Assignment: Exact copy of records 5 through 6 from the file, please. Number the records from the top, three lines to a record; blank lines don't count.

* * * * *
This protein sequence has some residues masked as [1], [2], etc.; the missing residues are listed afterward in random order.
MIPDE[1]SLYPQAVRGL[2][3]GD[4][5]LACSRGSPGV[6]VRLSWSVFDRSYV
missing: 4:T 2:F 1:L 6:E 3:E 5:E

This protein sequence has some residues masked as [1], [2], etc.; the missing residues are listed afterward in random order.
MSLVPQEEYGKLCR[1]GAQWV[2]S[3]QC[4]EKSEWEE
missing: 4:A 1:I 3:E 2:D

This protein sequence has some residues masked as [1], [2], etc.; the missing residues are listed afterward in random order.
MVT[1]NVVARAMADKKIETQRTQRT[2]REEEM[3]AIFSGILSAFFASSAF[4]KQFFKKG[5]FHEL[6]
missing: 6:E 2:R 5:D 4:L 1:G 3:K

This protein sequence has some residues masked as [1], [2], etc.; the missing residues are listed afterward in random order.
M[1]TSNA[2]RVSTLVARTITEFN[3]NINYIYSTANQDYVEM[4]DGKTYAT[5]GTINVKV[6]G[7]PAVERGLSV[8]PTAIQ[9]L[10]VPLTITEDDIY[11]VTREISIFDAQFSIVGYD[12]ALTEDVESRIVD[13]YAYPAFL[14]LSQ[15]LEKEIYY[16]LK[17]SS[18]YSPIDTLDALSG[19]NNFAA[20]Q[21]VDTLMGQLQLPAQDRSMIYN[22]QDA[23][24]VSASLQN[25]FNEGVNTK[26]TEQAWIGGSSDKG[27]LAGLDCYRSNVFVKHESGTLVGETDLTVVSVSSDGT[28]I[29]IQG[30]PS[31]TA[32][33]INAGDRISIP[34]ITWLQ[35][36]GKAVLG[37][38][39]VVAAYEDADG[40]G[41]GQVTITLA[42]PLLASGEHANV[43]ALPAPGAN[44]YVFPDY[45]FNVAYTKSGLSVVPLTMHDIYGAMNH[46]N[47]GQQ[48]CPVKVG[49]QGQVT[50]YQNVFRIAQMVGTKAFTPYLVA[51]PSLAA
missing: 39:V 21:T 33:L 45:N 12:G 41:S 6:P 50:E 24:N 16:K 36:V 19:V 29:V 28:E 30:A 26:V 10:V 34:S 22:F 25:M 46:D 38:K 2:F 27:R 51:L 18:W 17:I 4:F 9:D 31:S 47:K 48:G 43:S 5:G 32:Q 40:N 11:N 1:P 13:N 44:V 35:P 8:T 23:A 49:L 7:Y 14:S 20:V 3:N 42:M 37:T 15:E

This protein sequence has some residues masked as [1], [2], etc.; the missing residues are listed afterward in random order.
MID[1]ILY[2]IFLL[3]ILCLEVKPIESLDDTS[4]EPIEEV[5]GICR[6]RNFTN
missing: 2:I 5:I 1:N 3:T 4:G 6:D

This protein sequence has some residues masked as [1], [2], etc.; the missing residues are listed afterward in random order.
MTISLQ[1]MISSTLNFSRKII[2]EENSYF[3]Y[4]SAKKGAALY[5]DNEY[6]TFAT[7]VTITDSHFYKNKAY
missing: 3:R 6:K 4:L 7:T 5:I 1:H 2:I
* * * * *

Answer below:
This protein sequence has some residues masked as [1], [2], etc.; the missing residues are listed afterward in random order.
MID[1]ILY[2]IFLL[3]ILCLEVKPIESLDDTS[4]EPIEEV[5]GICR[6]RNFTN
missing: 2:I 5:I 1:N 3:T 4:G 6:D

This protein sequence has some residues masked as [1], [2], etc.; the missing residues are listed afterward in random order.
MTISLQ[1]MISSTLNFSRKII[2]EENSYF[3]Y[4]SAKKGAALY[5]DNEY[6]TFAT[7]VTITDSHFYKNKAY
missing: 3:R 6:K 4:L 7:T 5:I 1:H 2:I